Gordon Ernst must also forfeit more than $3.4 million in bribes he earned from the college admissions scheme
Former Georgetown University tennis coach Gordon Ernst was sentenced to two and a half years in prison in federal court in Boston for his role in the massive Varsity Blues college admissions cheating scam.
It is the longest prison sentence handed down to any of the 48 defendants sentenced in the multimillion-dollar fraud and bribery case thus far. In total, 57 persons were charged, with nearly all of them pleading guilty or being convicted.
Mr. Ernst, 55, pled guilty in 2021 to bribery conspiracy, bribery, and filing a false tax return, admitting to accepting almost $3.4 million in payments in exchange for labeling at least 22 Georgetown applicants as tennis prospects, regardless of whether they actually played the sport. Obtaining such a certification almost secures admission for the prospective student.
Mr. Ernst acknowledged collecting payments from William “Rick” Singer, the admissions scheme’s mastermind who has confessed to racketeering, fraud, and money laundering conspiracy, as well as obstruction of justice. Mr. Ernst also acknowledged accepting direct payments from other parents through different arrangements. Amin Khoury, one of those parents, was cleared of bribery and bribery and fraud conspiracy charges by a federal jury in Boston last month.
Prosecutors allege that Mr. Ernst collected more than $3.4 million in bribe payments over a decade beginning around 2008 and that in some years he utilized up to five of his six permitted recruitment slots for children whose families had paid bribes.
“Ernst’s criminal conduct was lengthy, pervasive, and highly profitable,” they wrote in a court filing ahead of the sentencing, adding that the coach lied to Georgetown when it began investigating, didn’t pay taxes on all of his earnings, and offered to help Mr. Singer recruit more coaches to the scheme.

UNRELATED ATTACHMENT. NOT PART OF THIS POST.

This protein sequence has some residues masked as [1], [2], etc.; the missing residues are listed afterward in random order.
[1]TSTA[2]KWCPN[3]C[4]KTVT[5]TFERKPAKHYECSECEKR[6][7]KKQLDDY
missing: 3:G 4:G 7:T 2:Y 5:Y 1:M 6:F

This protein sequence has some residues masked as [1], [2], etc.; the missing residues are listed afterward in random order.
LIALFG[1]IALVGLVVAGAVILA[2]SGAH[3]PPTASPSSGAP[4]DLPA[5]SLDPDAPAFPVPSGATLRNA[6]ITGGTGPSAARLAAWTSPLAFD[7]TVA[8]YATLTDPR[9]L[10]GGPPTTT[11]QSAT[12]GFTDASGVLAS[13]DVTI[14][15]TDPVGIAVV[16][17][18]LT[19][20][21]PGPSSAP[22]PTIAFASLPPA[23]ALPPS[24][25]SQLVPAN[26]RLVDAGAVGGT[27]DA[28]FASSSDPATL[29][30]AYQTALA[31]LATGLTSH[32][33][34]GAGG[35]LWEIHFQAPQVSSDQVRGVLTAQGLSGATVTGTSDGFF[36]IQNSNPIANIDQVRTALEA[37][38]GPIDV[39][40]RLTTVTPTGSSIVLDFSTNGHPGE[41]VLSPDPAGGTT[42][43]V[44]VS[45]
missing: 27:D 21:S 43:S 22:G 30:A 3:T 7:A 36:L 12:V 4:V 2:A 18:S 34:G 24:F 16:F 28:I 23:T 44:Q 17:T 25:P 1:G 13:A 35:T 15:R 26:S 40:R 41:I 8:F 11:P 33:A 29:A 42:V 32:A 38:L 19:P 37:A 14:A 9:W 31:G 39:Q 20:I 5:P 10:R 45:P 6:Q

Georgetown stated that it discovered anomalies in Mr. Ernst’s recruiting procedures and placed him on leave in December 2017; he left the school in June 2018. In late 2018, Georgetown announced new procedures regarding student-athlete admissions, including prohibiting coaches from fundraising during recruiting and requiring audits to see whether recruited students really joined the teams.
Mr. Ernst’s legal team compared the coach to Icarus, flying too close to the sun with disastrous results, in a court filing ahead of the sentencing. They claimed he was surrounded by affluence at Georgetown, but made a pittance and wanted to equip his own family with the same chances and luxuries as his students. When the opportunity to make additional income arrived, he took it.
“He got carried away, got in deeper every year and, like Icarus, was destined to come crashing down,” they wrote.
Mr. Ernst said in a February letter to U.S. District Judge Indira Talwani that he “became sick inside with self-hatred,” but “justified my actions with a list of grievances and a host of lies.”
In addition to the prison term, Judge Talwani sentenced Mr. Ernst to two years of supervised release, with the first six months spent in home confinement, and ordered him to return $3.4 million from the scheme.
Prosecutors wanted the judge to sentence Mr. Ernst to four years in prison, while his legal team requested a one-year and one-day sentence.